Date of Award
College of Nursing
Mental illness stigma can be displayed by anyone including those working in the health care field. Bachelor of Science in Nursing (BSN) students are one group within the health care field. The purpose of this project is to explore attitude change among BSN students related to mental illness stigma. The question guiding this project is whether a creative game implemented in conjunction with the existing educational and clinical experiences is helpful in reducing mental illness stigma in BSN students. Thirty-eight participants, 5 males and 33 females, a majority of whom were 20-21 years old, participated in this project. The intervention in this project was The Mental Illness Stigma Game for BSN Students and was implemented in addition to the existing educational and clinical course content. The comparison group and study group both received a pretest and posttest. The major differences between the two groups were that the comparison group did not receive the intervention and they participated in their mental health course content prior to receiving the pretest, as opposed to the study group. The Mental Illness Clinician Attitudes Scale-Version 4 (MICA-4) was used as a pretest and a posttest to measure the students’ attitudes. Data analysis was performed using SPSS with descriptive statistics, ttests and ANCOVA. The results showed there was a significant difference between the two groups and between the pretest and the posttest in the study group. Additionally, a majority of students in the study group felt this intervention was effective in positively changing their attitudes about those with a mental illness. While the results do not demonstrate this board game’s effectiveness in decreasing stigma in all populations, further research should focus on testing this intervention on a wider scale and reevaluating students after they have been on the job for several months.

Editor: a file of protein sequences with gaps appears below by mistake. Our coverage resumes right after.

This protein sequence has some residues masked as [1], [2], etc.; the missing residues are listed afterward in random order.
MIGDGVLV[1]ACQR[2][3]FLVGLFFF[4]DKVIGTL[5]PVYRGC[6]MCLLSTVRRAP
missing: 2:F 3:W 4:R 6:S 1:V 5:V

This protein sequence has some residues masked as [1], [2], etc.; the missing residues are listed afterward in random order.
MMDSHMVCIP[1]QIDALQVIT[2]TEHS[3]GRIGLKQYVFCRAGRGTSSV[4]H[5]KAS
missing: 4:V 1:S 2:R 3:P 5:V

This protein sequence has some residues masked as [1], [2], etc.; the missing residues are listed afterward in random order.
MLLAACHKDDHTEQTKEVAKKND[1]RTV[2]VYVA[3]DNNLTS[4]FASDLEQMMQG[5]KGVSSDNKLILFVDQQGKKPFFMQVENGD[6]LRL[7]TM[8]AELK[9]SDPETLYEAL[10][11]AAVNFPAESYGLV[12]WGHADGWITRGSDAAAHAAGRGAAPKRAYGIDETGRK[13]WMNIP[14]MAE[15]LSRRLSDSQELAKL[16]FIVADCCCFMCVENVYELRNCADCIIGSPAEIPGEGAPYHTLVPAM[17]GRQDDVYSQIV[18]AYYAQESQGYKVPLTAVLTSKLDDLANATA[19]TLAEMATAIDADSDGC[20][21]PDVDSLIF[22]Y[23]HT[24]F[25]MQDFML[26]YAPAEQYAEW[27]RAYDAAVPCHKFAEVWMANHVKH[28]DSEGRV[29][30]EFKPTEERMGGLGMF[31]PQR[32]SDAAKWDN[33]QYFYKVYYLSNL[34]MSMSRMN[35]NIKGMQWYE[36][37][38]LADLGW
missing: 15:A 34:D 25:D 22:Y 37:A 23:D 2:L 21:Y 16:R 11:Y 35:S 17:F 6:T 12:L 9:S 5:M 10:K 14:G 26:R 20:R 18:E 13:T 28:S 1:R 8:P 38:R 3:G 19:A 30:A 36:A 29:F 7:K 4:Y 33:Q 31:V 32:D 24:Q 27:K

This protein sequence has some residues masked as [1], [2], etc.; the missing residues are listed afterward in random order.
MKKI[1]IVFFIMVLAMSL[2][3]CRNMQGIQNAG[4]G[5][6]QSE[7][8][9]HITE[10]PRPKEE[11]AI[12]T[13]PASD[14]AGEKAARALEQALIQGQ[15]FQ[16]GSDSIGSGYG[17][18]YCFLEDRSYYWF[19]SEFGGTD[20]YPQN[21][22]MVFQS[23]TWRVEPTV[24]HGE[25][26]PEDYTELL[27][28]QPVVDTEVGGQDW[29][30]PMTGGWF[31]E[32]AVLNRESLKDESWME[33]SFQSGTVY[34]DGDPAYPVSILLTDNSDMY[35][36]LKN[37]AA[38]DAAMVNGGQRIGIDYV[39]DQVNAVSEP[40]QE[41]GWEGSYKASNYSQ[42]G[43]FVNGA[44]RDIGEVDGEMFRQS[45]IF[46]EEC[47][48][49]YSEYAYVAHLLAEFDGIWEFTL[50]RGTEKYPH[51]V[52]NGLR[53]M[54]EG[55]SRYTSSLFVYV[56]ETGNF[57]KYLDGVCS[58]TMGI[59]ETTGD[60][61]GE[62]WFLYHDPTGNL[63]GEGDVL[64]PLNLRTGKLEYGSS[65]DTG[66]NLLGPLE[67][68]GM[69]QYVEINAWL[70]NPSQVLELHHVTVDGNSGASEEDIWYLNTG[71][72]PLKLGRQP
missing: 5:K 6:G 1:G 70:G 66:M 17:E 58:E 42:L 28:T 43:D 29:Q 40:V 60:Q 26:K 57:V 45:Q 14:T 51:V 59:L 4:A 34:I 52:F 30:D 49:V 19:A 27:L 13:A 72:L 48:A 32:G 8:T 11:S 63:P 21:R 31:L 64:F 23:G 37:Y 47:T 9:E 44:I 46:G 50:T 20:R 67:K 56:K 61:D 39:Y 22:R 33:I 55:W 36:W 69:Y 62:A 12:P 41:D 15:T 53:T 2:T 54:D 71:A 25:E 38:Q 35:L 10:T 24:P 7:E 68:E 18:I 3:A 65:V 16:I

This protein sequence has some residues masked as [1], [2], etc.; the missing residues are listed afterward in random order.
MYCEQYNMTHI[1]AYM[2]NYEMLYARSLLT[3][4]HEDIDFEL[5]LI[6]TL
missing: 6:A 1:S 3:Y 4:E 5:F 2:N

Wassink, Anna Kristina, "Using a Mental Health Board Game Intervention to Reduce Mental Illness Stigma Among Nursing Students" (2014). Doctoral Dissertations. 15.